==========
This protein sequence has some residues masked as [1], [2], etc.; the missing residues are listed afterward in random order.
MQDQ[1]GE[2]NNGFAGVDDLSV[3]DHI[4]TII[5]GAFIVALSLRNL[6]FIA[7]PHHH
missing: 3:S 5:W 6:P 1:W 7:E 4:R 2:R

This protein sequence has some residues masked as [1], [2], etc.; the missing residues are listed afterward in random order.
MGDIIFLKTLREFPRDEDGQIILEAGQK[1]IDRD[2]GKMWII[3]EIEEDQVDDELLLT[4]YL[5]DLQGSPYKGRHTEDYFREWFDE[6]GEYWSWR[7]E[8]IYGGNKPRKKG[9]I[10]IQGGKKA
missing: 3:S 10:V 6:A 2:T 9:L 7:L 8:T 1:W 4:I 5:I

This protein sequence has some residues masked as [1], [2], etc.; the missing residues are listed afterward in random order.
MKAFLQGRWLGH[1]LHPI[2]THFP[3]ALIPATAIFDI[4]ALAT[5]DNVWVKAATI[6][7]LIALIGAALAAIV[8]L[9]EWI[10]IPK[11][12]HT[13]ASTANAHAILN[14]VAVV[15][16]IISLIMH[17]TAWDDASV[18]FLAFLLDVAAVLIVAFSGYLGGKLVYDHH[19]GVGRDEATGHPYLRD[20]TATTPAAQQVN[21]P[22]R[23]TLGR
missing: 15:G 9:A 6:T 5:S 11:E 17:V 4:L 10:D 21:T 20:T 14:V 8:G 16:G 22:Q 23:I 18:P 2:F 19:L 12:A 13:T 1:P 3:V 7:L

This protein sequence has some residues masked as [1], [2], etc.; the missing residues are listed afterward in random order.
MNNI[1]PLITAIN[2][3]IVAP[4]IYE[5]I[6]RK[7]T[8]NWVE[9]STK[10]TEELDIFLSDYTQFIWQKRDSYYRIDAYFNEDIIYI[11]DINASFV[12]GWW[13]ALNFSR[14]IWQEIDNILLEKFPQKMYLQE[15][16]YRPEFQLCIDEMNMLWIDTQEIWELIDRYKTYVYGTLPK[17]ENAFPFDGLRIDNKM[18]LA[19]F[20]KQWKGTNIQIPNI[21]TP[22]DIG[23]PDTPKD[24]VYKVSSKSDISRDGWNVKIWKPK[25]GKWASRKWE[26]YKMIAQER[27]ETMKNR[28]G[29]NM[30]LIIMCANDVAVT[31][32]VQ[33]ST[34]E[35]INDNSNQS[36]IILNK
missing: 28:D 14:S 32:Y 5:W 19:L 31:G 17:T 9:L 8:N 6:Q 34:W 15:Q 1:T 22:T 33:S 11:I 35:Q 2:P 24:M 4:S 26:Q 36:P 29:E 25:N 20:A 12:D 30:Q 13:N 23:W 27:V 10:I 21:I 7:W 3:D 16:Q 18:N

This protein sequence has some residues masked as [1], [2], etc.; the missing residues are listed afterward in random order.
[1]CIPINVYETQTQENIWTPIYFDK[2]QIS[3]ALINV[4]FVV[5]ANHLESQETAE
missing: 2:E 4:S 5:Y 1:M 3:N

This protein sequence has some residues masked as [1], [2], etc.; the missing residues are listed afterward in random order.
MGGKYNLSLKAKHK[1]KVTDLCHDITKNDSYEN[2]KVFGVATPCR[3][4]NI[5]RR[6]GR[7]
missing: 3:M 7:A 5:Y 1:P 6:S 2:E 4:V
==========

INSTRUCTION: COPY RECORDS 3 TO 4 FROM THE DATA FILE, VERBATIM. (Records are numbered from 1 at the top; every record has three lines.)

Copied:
This protein sequence has some residues masked as [1], [2], etc.; the missing residues are listed afterward in random order.
MKAFLQGRWLGH[1]LHPI[2]THFP[3]ALIPATAIFDI[4]ALAT[5]DNVWVKAATI[6][7]LIALIGAALAAIV[8]L[9]EWI[10]IPK[11][12]HT[13]ASTANAHAILN[14]VAVV[15][16]IISLIMH[17]TAWDDASV[18]FLAFLLDVAAVLIVAFSGYLGGKLVYDHH[19]GVGRDEATGHPYLRD[20]TATTPAAQQVN[21]P[22]R[23]TLGR
missing: 15:G 9:A 6:T 5:S 11:E 17:V 4:L 10:D 21:T 20:T 14:V 8:G 16:G 22:Q 23:I 18:P 2:F 19:L 12:A 13:T 1:P 3:V 7:L

This protein sequence has some residues masked as [1], [2], etc.; the missing residues are listed afterward in random order.
MNNI[1]PLITAIN[2][3]IVAP[4]IYE[5]I[6]RK[7]T[8]NWVE[9]STK[10]TEELDIFLSDYTQFIWQKRDSYYRIDAYFNEDIIYI[11]DINASFV[12]GWW[13]ALNFSR[14]IWQEIDNILLEKFPQKMYLQE[15][16]YRPEFQLCIDEMNMLWIDTQEIWELIDRYKTYVYGTLPK[17]ENAFPFDGLRIDNKM[18]LA[19]F[20]KQWKGTNIQIPNI[21]TP[22]DIG[23]PDTPKD[24]VYKVSSKSDISRDGWNVKIWKPK[25]GKWASRKWE[26]YKMIAQER[27]ETMKNR[28]G[29]NM[30]LIIMCANDVAVT[31][32]VQ[33]ST[34]E[35]INDNSNQS[36]IILNK
missing: 28:D 14:S 32:Y 5:W 19:L 31:G 17:T 9:L 8:N 6:Q 34:W 15:Q 1:T 22:T 33:S 11:I 35:Q 2:P 24:M 4:S 26:Q 36:P 29:E 25:N 20:A 12:D 30:Q 13:N 23:W 27:V 10:I 21:I 7:W 3:D 16:Q 18:N